Trench warfare

Trench warfare is a form of warfare whereby conflicting troops fight one another from trenches facing each other. This style of warfare is characterized by a plot of land in between two opposing trenches commonly referred to as no man’s land. The opposing forces would fight from theses trenches crossing no man’s land trying to break through the enemy’s front line. In ancient times forms of this style of warfare were used they were not seen on such a large scale.

Ancient and medieval trench warfare had not been developed to the extent it was following the development of firearm technology in the mid-nineteenth century. It was during the American Civil War that the changes can be seen. By the end of the American Civil War the style of fighting became more like the trench style of warfare seen in the First World War. It was during the First World War that trench warfare was used on such a large scale.

There were two major factors which lead in part to the trench warfare seen during the First World War. The first was the use of the breech-loading loading firearm which significantly increase the ability of a small force to hold off a larger force if they were entrenched or had a barrier in which to conceal themselves. The other major impact on warfare was the introduction of the machine gun, this rapid firing weapon allowed small troops to keep larger forces at bay as long as they were concealed. These two inventions, rapid-firing small arms and machine guns made the traditional style of infantry fighting impossible. Another invention barbed wire paid a role in the use of trench warfare. Barbed wire was placed in no-man’s land and along the top of my trenches and it significantly slowed down the advancement of the opposing forces. Breech-loading high velocity artillery was another development which impacted the use of trenches during war.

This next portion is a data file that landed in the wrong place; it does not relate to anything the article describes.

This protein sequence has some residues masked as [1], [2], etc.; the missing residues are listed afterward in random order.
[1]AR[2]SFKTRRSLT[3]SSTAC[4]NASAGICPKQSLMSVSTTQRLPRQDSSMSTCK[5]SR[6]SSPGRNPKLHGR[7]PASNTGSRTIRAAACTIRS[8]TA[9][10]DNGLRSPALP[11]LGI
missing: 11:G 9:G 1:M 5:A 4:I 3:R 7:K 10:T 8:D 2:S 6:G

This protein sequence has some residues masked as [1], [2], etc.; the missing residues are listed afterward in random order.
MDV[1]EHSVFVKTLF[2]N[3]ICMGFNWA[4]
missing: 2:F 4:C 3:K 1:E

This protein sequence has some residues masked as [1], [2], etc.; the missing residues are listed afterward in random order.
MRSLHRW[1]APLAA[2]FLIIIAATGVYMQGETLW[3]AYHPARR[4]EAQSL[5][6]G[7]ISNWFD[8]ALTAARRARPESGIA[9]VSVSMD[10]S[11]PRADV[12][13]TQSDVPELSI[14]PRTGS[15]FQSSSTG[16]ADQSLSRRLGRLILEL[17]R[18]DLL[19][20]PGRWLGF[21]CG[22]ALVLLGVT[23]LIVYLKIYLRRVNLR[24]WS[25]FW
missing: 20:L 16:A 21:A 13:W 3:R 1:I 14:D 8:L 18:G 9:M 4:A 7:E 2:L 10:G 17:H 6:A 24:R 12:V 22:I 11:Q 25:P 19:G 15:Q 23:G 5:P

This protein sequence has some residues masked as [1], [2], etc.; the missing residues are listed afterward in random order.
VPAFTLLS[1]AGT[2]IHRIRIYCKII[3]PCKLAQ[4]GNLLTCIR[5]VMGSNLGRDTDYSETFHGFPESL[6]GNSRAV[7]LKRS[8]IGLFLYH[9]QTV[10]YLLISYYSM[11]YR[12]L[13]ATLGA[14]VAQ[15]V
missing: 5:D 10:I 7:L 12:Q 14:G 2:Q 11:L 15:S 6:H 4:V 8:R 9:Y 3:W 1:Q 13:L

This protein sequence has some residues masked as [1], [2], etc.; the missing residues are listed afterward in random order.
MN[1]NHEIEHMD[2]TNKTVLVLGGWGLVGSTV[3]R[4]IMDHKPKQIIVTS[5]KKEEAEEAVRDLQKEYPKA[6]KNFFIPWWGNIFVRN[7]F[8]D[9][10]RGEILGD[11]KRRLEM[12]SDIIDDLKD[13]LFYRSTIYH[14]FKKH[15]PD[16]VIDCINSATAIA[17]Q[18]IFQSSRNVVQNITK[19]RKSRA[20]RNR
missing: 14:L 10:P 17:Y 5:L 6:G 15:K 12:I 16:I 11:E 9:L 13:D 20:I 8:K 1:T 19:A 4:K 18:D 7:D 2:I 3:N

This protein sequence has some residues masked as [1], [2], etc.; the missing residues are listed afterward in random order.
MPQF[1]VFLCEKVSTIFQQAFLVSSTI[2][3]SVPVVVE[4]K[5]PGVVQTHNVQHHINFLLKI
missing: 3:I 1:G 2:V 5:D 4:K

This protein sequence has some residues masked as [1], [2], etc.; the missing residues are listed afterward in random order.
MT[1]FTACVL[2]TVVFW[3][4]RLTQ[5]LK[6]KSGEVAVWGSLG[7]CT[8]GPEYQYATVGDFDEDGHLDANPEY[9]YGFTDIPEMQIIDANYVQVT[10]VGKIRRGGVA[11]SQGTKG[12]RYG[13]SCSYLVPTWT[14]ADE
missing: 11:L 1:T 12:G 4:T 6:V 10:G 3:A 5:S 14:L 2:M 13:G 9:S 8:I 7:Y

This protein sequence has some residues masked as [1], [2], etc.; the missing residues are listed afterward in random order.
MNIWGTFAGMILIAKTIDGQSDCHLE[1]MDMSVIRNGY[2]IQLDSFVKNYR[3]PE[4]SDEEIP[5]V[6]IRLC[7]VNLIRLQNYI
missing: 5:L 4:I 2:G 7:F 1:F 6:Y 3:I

It was the use of these weapons which basically immobilize the infantry, forcing them to build defences (trenches). Once built the trenches provide the infantry with a form of defence away from the rapid-firing small arms and artillery. World War One was the first major trench warfare as both sides reached a stalemate.

Introduction of the various rapid-firing arms and artillery which made the infantry have to dig in, building an elaborate trench system which stretched for miles across the various military fronts. Both sides began to utilize means such as gas to attempt to infiltrate the opposing army’s trenches. Tanks were brought in to try to eradicate the other army’s trenches. Meanwhile both sides were attempting to produce better and better weapons to fight trench warfare. Greater forces of artillery were brought in by both the German and Allied forces to try to breach the opposing forces defensive line.

The trenches on the Western Front of the WWI essentially started out as small shallow dips in the land which later evolved into large holes in the ground with an elaborate system of tunnels and trenches joined together. This allowed the soldier to move without exposing themselves to the barrage of artillery rained down on them from the opposing forces.

The barrage of attacks by the artillery on the conflicting forces meant that no man’s land became a sea of churned up land and mud. This slowed any attempts by the conflicting forces to attack the others trenches and left the advancing forces exposed to the enemy’s barrage of machine gun fire, artillery and small arms fire.

Large frontal attacks by the opposing sides would result in enormous losses with trivial territorial gains. Poisonous gas and massive artillery barrages were used to try and soften up the enemy prior to placing a frontal attack were also introduced during this time. These huge frontal

attached produced large casualties and troop sizes began to dwindle. The Allies began to impose ever-harsher conscription laws and troops were brought in from the British colonies and eventually even the United States, in the hope that one more attack and artillery barrage would finally overrun the enemy’s trench lines.